Investing.com - U.S. crude oil inventories fell less than expected last week, the Energy Information Administration said in its weekly report on Wednesday.
The EIA data showed that crude oil inventories decreased by 1.21 million barrels in the week to Dec. 7.
That was compared to forecasts for a stockpile draw of 2.99 million barrels, after a drop of 7.32 million barrels in the previous week, amounting to a second straight weekly decline.
The EIA report also showed that gasoline inventories rose by 2.09 million barrels, compared to expectations for a build of 2.46 million barrels, while distillate stockpiles unexpectedly decreased by 1.48 million barrels, compared to forecasts for a gain of 1.80 million.
U.S. crude prices were trading up 0.72% to $52.02 a barrel by 10:34 AM ET (15:34 GMT), compared to $52.11 prior to the publication.
London-traded Brent crude futures gained 1.01% to $60.81 a barrel, compared to $60.86 ahead of the release.
Ahead of the release, oil prices had already been climbing after the American Petroleum Institute’s weekly report said on Tuesday that U.S. crude inventories fell by 10.2 million barrels last week.
Oil has also been supported this week by the supply loss in Libya, which declared force majeure on exports from the country's largest oilfield on Sunday after tribesmen and state security guards seized the facility.
The Libyan cutback follows last week's decision by the Organization of the Petroleum Exporting Countries and some non-OPEC producers including Russia to cut supply by 1.2 million barrels per day (bpd) for six months from Jan. 1.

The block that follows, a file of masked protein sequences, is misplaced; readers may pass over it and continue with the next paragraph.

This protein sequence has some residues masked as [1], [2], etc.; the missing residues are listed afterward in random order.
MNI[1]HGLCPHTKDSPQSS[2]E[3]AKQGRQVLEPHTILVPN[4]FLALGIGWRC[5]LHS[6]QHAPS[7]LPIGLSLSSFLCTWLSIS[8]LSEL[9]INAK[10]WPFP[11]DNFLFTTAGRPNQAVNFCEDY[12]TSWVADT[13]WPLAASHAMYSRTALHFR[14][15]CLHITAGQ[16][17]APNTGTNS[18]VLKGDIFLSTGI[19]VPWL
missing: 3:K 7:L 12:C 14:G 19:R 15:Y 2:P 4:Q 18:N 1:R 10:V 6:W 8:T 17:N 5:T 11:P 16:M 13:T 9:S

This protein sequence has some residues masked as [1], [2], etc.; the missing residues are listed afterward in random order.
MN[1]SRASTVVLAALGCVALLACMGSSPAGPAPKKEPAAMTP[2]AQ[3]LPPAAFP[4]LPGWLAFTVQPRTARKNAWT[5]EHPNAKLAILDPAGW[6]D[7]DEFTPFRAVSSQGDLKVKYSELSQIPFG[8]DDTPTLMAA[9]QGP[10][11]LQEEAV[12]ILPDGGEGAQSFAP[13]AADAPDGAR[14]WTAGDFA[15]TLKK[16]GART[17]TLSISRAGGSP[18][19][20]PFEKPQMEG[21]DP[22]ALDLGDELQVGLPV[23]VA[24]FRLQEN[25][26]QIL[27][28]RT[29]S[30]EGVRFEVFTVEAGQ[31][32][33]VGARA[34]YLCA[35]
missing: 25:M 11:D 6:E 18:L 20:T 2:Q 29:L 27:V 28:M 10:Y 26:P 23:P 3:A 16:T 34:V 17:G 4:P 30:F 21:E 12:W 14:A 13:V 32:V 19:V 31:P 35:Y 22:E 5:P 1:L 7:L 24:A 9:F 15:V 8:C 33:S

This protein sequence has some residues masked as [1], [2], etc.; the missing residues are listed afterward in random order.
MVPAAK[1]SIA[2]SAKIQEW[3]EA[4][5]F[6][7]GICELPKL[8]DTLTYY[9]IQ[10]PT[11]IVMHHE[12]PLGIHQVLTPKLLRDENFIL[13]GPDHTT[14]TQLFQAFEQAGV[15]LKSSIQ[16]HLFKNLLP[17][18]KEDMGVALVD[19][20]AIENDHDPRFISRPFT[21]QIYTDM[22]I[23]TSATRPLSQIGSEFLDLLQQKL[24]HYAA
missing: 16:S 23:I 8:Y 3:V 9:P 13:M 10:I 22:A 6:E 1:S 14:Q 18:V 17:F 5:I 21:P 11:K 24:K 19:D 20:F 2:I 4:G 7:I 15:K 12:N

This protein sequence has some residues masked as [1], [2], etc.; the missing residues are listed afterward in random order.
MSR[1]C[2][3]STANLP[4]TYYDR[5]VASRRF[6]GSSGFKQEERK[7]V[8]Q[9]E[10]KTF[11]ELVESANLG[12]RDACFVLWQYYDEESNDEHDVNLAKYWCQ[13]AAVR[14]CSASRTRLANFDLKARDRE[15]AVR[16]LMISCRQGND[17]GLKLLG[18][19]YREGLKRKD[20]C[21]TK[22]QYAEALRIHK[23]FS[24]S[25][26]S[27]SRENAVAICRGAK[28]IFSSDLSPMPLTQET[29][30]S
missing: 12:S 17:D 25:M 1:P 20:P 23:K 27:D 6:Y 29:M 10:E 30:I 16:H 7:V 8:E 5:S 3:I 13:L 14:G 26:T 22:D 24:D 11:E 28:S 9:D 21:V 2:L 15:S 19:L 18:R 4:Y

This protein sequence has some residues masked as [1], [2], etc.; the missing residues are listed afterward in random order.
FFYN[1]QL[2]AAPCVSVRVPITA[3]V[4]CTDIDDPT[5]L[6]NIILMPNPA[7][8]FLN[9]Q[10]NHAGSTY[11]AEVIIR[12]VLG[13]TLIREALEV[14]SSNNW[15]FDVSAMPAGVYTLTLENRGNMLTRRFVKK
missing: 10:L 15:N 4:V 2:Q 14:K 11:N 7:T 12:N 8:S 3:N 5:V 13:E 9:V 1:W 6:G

"The OPEC+ deal from last week will allow more of a bullish position to be taken up by some market participants from this point," analysts at JBC Energy said in a report.
"The crude picture at least looks somewhat firmer for the next six months than it did previously."
While these supply cuts supported prices, a weaker economic outlook and higher production elsewhere kept gains in check.
"The global economy is set to cool in 2019-20, as rising interest rates and inflation begin to limit consumption in major developed economies," the Economist Intelligence Unit (EIU) said in its latest outlook.
Undermining the OPEC-led supply cuts is soaring output in the United States, which is set to end 2018 as the world's top oil producer, ahead of Russia and Saudi Arabia.
A shale revolution has helped the United States produce a record amount of oil this year.
-- Reuters contributed to this report